Don’t forget you can now read the first chapter of DAUGHTER OF THE PIRATE KING here.


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The Makings of a Cover

I’m so excited to announce that DAUGHTER OF THE PIRATE KING has a cover. Here it is!


Artist Credit: Jen Wang; Design Credit: Liz Dresner

I thought it would be fun to talk about how the cover came to be, and I received permission from the good folks over at Feiwel and Friends to share some earlier versions.

I had no idea how long and complicated the process of creating and choosing a cover was until it was happening to my book. So many people have a say on the cover, such as the sales and marketing teams, design team, the publisher, etc. Surprisingly, the author is actually not one of the people who has a say on the cover. We may be asked for an initial idea of what styles we like or on our opinion between two different options. But the general direction the cover goes in? Not something we’re a part of, which makes sense if you think about it. Writers write. We’re not usually illustrators or design specialists, and we’re not as aware of the cover market as the professionals.

I’m so thankful for how hard the Feiwel and Friends team worked on this cover. It was an especially long process for my cover in particular, I’m told.

At first, they tried a cover more realistic with a photograph of a girl dressed as a pirate on a ship. Think of something reminiscent of Robin LaFevers’ GRAVE MERCY, but with pirates instead of assassins.

Grave Mercy

I believe it was decided that cover didn’t quite stand apart from other books on the shelves, (which isn’t to say LaFevers’ books don’t stand apart, just that they came first) which I’m sure is usually the reason why original covers are discarded. After this, they decided to try a title heavy cover. Something decorative. Like EVER THE HUNTED. I’m told all the attempts at this kind of cover (and I believe there were around twelve different mock ups) also weren’t working. (By the way, I love Erin’s cover. Isn’t it gorgeous?)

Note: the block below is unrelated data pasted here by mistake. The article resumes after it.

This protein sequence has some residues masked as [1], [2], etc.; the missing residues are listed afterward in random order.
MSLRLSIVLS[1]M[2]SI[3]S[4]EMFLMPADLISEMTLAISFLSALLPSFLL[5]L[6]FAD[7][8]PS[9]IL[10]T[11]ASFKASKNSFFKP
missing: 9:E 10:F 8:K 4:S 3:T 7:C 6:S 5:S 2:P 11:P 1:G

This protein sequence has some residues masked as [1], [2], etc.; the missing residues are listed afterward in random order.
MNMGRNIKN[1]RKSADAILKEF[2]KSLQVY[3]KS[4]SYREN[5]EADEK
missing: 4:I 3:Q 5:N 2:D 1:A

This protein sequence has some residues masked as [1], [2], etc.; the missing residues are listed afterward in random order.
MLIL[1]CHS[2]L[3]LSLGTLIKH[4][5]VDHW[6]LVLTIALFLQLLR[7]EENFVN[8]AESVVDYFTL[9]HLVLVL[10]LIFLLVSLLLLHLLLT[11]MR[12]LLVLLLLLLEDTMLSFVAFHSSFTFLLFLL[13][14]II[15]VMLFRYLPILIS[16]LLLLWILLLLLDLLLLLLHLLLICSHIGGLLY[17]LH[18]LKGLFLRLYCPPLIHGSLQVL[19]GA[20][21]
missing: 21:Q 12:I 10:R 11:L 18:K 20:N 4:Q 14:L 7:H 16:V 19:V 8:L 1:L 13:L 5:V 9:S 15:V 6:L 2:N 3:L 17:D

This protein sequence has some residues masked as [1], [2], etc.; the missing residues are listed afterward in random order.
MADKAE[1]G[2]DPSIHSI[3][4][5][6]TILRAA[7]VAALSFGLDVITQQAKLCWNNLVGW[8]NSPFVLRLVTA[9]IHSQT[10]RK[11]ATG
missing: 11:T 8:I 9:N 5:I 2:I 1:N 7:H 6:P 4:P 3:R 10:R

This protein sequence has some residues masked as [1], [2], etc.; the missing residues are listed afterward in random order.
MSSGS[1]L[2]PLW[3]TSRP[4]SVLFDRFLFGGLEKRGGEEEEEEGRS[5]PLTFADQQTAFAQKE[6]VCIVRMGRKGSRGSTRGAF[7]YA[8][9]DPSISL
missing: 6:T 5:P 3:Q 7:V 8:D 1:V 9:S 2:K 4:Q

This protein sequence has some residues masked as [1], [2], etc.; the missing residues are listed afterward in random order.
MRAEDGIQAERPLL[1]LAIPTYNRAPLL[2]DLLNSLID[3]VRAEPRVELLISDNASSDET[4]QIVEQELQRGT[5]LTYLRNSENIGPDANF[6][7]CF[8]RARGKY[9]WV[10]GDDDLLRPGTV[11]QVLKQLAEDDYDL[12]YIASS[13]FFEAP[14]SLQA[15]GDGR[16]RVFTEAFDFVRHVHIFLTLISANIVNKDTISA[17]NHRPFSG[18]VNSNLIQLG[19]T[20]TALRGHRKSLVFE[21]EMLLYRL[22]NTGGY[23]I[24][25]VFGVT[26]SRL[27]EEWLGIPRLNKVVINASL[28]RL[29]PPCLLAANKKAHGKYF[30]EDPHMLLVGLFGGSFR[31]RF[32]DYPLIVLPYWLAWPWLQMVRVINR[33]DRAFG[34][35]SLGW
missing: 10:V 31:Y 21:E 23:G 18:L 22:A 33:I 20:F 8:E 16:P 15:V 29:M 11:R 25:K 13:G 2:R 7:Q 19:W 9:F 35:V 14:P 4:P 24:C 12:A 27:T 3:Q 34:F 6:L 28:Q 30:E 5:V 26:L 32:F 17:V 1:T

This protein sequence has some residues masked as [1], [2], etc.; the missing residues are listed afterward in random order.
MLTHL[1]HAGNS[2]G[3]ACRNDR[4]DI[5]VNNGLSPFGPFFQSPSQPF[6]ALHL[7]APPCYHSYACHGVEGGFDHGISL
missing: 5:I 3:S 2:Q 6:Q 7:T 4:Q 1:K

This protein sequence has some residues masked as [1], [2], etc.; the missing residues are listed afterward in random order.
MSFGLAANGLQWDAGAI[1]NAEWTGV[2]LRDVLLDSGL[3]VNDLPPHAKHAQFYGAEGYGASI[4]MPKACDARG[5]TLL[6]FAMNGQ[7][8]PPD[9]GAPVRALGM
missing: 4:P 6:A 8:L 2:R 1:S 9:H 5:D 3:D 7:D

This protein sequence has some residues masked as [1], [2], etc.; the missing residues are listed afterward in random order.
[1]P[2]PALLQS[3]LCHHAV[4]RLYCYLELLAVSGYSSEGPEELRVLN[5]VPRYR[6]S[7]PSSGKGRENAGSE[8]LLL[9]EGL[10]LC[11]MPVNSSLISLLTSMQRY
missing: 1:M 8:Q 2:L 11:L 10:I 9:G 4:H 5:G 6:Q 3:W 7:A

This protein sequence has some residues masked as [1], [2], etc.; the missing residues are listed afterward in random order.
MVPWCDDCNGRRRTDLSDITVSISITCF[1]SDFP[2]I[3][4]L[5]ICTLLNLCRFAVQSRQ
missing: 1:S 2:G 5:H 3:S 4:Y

ever the hunted

After that, the team wanted to try an illustrated cover. There’s an illustrated trend happening with adult covers, and the team wanted to try fitting DAUGHTER OF THE PIRATE KING in with those. (Such as the covers of UPROOTED or A DARKER SHADE OF MAGIC.)

Uprooted_cover_pictureA Darker Shade of Magic

While these are decidedly dark, the team really wanted a light cover, something that would hopefully stand out among all the dark, grittier covers in YA (don’t get me wrong, though, I love dark and gritty covers). Now this whole process happened without me seeing a single cover option. There’s little point in showing the author anything when it could be shot down by the people in sales or marketing or design. So the very first time I saw a cover for my book was when these two images showed up in my inbox (there was a little confusion on whether or not “the” was in the title, but we got that fixed right away):


I was entirely surprised. I hadn’t pictured anything like this at all, and when I learned just how much work F&F had already put into the covers, I was blown away. It’s amazing to know that other people have worked so hard on your book. I expressed my preference for the blue color scheme rather than the purple and yellow. I also preferred the corset to the pirate coat.

F&F also wanted to try a more muted look so the illustration wouldn’t look too cutesy or lean toward middle grade. DotPK is an upper YA, and it’s an action adventure/fantasy/romance with pirates. Not exactly a cutesy book. So they altered it to this:


I loved the new color scheme, and the picture above is what got put on the ARCs (advance reader copies). The colors looked even better when they were printed, and it was incredible getting to hold an actual book in my hand.